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ITEM — Box: 17 Identifier: MS Am 1632, (280)

Peirce, Charles S. (Charles Sanders), 1839-1914. The Basis of Pragmaticism (Basis) : autograph manuscript, circa 1905 Digital

Dates

  • Creation: circa 1905

Language of Materials

Collection materials are in English.

Physical Description

pp. 1-48.

Conditions Governing Access

Restricted: closed for digitization.

Boxes 20-21 (Items 301-316) Boxes 43-45 (Items 694-693) Boxes 33-35 (Items 471-517) Individual Items: 145 328 507 593 725 797-798 802 841 1355 1363-1364



For all other material, there are no restrictions on physical access. Collection is open for research.

Extent

1 folder

Physical Location

b

General note

Also with fragments.

Of the different senses of philosophy, preference is stated for that sense in which it is synonymous with cenoscopy, i.e., the study of common experience. The need for a technical nomenclature and terminology in the idioscopic sciences. The situation in philosophy is somewhat different. Philosophy needs to admit into its language a body of words of vague significations with which to identify those vague ideas of ordinary life which it is its business to analyze. Logical analysis is not always adequate. Examples from the history of philosophy, especially Kant and Leibniz, of irresponsibility in logical analysis. Kant's use of necessary and universal. Blunders in logical analysis inevitable until proper method (pragmaticism) is adopted. Specifically, blunders result from the failure of philosophers to understand and accept the logic of relations. Elementary discussion of existential graphs (quite the luckiest find that has been gained in exact logic since Boole). Charles S. Peirce reflects bitterly on treatment received from institutions and publishers.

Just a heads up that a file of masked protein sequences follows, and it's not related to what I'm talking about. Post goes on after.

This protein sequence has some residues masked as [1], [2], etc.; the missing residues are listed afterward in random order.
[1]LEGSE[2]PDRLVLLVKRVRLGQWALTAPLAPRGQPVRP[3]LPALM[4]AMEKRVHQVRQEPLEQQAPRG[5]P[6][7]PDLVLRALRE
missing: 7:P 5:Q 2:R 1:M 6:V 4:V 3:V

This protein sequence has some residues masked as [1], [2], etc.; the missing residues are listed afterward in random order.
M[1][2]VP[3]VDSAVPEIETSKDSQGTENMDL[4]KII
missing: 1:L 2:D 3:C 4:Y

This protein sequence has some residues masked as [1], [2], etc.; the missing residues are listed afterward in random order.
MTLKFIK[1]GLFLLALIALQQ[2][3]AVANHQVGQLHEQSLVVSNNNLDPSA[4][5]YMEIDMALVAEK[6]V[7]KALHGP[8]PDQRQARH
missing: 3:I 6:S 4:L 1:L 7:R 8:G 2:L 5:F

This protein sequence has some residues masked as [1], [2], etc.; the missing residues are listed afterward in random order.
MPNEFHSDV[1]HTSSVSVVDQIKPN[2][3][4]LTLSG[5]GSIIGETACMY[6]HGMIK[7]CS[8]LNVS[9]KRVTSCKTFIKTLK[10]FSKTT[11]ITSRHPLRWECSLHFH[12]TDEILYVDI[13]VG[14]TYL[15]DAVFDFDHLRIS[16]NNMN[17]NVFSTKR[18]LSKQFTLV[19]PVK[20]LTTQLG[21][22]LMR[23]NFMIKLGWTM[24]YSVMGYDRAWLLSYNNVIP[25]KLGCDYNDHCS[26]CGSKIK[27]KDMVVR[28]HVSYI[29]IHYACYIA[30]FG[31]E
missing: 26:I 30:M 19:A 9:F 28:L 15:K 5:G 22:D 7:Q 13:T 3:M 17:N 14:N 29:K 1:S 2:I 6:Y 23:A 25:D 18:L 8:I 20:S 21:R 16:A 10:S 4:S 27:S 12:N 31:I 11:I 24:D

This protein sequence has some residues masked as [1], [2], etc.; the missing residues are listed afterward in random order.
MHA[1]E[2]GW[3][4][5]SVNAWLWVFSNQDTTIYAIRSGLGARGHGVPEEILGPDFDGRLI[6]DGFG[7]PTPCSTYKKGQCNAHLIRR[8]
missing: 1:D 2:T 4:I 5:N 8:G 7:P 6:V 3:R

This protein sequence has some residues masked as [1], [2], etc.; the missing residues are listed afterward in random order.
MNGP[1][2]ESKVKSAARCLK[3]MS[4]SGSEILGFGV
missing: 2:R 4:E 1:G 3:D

Repository Details

Part of the Houghton Library Repository

Houghton Library is Harvard College's principal repository for rare books and manuscripts, archives, and more. Houghton Library's collections represent the scope of human experience from ancient Egypt to twenty-first century Cambridge. With strengths primarily in North American and European history, literature, and culture, collections range in media from printed books and handwritten manuscripts to maps, drawings and paintings, prints, posters, photographs, film and audio recordings, and digital media, as well as costumes, theater props, and a wide range of other objects. Houghton Library has historically focused on collecting the written record of European and Eurocentric North American culture, yet it holds a large and diverse number of primary sources valuable for research on the languages, culture and history of indigenous peoples of the Americas, Africa, Asia and Oceania.

Houghton Library’s Reading Room is free and open to all who wish to use the library’s collections.

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